At the outset, I wish to thank Under-Secretary-General Holmes for his briefing.
China is deeply concerned about the humanitarian crises that continue to inflict some African countries. China believes that the humanitarian crises in Africa have different root causes and complex backgrounds. They include both large-scale armed conflicts that have led to numerous civilian casualties and displacement, as in the current situation in Somalia, and traditional ethnic, tribal and religious conflicts that give rise to local political crises that exacerbate the humanitarian situation, as in the case of the Lord’s Resistance Army in northern Uganda and in Darfur in the Sudan. Moreover, long periods of economic underdevelopment have led to widespread poverty and its concomitant human tragedies.
Since the causes differ, the responses should also vary. Efforts should be made to halt and prevent regional conflicts and to stop large-scale humanitarian disasters from arising and spreading. Efforts should also be made to avoid political approaches that exacerbate such situations and to promote political reconciliation, harmony and unity in the countries concerned. Africa should be assisted in good faith to develop its economies, shake off poverty and improve its standards of living. In general, it is imperative to take a targeted approach to address both the root causes and the symptoms, to prioritize practical deeds over empty words, to avoid talking about humanitarian crises in abstract and isolated ways, and, above all, to avoid politicizing humanitarian issues.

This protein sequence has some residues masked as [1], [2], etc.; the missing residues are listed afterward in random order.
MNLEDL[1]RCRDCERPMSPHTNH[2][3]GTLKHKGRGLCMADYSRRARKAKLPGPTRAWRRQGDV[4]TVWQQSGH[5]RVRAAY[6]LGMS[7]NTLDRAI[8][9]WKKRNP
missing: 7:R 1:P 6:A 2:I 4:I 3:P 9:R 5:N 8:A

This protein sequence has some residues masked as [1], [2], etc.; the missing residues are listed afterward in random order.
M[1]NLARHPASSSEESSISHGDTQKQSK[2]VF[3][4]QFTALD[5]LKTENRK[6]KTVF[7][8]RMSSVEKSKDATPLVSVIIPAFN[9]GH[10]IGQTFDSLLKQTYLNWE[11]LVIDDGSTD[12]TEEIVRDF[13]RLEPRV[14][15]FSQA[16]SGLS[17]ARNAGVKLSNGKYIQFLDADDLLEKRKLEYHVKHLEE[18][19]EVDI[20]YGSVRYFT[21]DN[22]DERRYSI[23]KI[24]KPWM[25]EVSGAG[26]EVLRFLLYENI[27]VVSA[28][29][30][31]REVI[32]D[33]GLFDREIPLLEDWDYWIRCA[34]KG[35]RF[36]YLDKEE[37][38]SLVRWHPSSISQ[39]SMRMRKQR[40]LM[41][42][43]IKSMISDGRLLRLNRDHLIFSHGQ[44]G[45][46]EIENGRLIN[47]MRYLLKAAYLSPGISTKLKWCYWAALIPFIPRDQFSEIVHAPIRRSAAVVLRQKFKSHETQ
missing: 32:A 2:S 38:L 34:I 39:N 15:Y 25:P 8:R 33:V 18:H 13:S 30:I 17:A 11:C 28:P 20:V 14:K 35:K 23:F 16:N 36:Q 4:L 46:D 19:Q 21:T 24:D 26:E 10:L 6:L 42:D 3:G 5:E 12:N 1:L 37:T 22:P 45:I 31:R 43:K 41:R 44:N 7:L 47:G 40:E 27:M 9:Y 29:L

The international community is duty-bound to help Africa alleviate its humanitarian crises. We appreciate the tireless efforts of the United Nations and other international humanitarian relief organizations. We appeal to the international parties to continue to use their respective advantages and to pool their collective wisdom and efforts with a view to integrating the management of such crises. The donors concerned should honour their pledges in true earnest, increase their funding for humanitarian assistance in Africa, and address the shortfall in funding for humanitarian efforts as a matter of urgency.